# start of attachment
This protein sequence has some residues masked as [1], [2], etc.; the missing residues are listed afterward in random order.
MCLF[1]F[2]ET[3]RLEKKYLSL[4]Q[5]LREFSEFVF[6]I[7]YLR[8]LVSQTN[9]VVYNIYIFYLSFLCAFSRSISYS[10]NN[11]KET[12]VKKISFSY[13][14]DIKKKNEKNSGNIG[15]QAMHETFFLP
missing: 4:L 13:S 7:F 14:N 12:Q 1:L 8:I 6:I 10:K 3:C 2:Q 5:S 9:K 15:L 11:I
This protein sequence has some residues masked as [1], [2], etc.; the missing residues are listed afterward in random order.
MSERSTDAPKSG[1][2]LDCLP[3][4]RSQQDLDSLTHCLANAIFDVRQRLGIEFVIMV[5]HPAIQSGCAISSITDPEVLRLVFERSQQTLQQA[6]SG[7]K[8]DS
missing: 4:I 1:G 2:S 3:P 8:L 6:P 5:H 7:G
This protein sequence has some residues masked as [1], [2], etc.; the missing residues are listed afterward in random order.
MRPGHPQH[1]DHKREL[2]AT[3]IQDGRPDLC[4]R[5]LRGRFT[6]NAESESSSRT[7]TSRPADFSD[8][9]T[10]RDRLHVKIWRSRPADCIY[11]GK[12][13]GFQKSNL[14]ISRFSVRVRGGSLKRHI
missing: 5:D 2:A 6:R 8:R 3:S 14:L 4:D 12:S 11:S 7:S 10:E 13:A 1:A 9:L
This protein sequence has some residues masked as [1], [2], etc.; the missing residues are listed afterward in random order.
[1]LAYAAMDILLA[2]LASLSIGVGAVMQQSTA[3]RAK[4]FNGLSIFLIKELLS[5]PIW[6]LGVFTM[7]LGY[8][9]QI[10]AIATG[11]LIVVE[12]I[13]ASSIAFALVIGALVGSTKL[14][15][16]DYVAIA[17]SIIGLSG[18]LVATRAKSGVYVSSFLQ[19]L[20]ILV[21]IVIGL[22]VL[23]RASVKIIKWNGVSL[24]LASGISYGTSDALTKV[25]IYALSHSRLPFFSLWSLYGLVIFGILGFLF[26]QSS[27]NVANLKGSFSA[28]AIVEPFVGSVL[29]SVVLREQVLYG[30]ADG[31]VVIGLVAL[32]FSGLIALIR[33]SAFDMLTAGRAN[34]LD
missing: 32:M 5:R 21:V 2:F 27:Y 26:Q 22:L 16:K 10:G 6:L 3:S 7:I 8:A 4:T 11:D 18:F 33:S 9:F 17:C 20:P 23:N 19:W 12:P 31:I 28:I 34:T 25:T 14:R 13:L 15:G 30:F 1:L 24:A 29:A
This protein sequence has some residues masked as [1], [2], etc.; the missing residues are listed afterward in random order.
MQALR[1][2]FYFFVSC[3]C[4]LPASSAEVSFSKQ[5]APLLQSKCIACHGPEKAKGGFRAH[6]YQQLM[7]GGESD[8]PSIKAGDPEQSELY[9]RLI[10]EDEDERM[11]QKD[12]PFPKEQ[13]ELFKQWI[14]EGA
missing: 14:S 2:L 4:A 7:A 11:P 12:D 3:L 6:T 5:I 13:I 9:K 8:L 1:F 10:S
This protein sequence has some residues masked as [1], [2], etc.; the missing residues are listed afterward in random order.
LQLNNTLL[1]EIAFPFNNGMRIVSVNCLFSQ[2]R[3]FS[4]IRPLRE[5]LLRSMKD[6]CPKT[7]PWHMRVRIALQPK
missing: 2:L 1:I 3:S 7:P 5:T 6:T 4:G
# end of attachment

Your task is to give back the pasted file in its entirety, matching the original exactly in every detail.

This protein sequence has some residues masked as [1], [2], etc.; the missing residues are listed afterward in random order.
MCLF[1]F[2]ET[3]RLEKKYLSL[4]Q[5]LREFSEFVF[6]I[7]YLR[8]LVSQTN[9]VVYNIYIFYLSFLCAFSRSISYS[10]NN[11]KET[12]VKKISFSY[13][14]DIKKKNEKNSGNIG[15]QAMHETFFLP
missing: 4:L 13:S 7:F 14:N 12:Q 1:L 8:I 6:I 10:K 3:C 2:Q 5:S 9:K 15:L 11:I
This protein sequence has some residues masked as [1], [2], etc.; the missing residues are listed afterward in random order.
MSERSTDAPKSG[1][2]LDCLP[3][4]RSQQDLDSLTHCLANAIFDVRQRLGIEFVIMV[5]HPAIQSGCAISSITDPEVLRLVFERSQQTLQQA[6]SG[7]K[8]DS
missing: 4:I 1:G 2:S 3:P 8:L 6:P 5:H 7:G
This protein sequence has some residues masked as [1], [2], etc.; the missing residues are listed afterward in random order.
MRPGHPQH[1]DHKREL[2]AT[3]IQDGRPDLC[4]R[5]LRGRFT[6]NAESESSSRT[7]TSRPADFSD[8][9]T[10]RDRLHVKIWRSRPADCIY[11]GK[12][13]GFQKSNL[14]ISRFSVRVRGGSLKRHI
missing: 5:D 2:A 6:R 8:R 3:S 14:L 4:D 12:S 11:S 7:S 10:E 13:A 1:A 9:L
This protein sequence has some residues masked as [1], [2], etc.; the missing residues are listed afterward in random order.
[1]LAYAAMDILLA[2]LASLSIGVGAVMQQSTA[3]RAK[4]FNGLSIFLIKELLS[5]PIW[6]LGVFTM[7]LGY[8][9]QI[10]AIATG[11]LIVVE[12]I[13]ASSIAFALVIGALVGSTKL[14][15][16]DYVAIA[17]SIIGLSG[18]LVATRAKSGVYVSSFLQ[19]L[20]ILV[21]IVIGL[22]VL[23]RASVKIIKWNGVSL[24]LASGISYGTSDALTKV[25]IYALSHSRLPFFSLWSLYGLVIFGILGFLF[26]QSS[27]NVANLKGSFSA[28]AIVEPFVGSVL[29]SVVLREQVLYG[30]ADG[31]VVIGLVAL[32]FSGLIALIR[33]SAFDMLTAGRAN[34]LD
missing: 32:M 5:R 21:V 2:F 27:Y 26:Q 22:L 16:K 10:G 6:L 3:S 7:I 8:A 4:T 11:D 18:F 33:S 9:F 17:C 20:P 23:N 19:W 12:P 31:I 28:I 34:T 25:T 14:R 13:L 15:G 30:F 1:L 24:A 29:A
This protein sequence has some residues masked as [1], [2], etc.; the missing residues are listed afterward in random order.
MQALR[1][2]FYFFVSC[3]C[4]LPASSAEVSFSKQ[5]APLLQSKCIACHGPEKAKGGFRAH[6]YQQLM[7]GGESD[8]PSIKAGDPEQSELY[9]RLI[10]EDEDERM[11]QKD[12]PFPKEQ[13]ELFKQWI[14]EGA
missing: 14:S 2:L 4:A 7:A 11:P 12:D 3:L 6:T 5:I 13:I 9:K 8:L 1:F 10:S
This protein sequence has some residues masked as [1], [2], etc.; the missing residues are listed afterward in random order.
LQLNNTLL[1]EIAFPFNNGMRIVSVNCLFSQ[2]R[3]FS[4]IRPLRE[5]LLRSMKD[6]CPKT[7]PWHMRVRIALQPK
missing: 2:L 1:I 3:S 7:P 5:T 6:T 4:G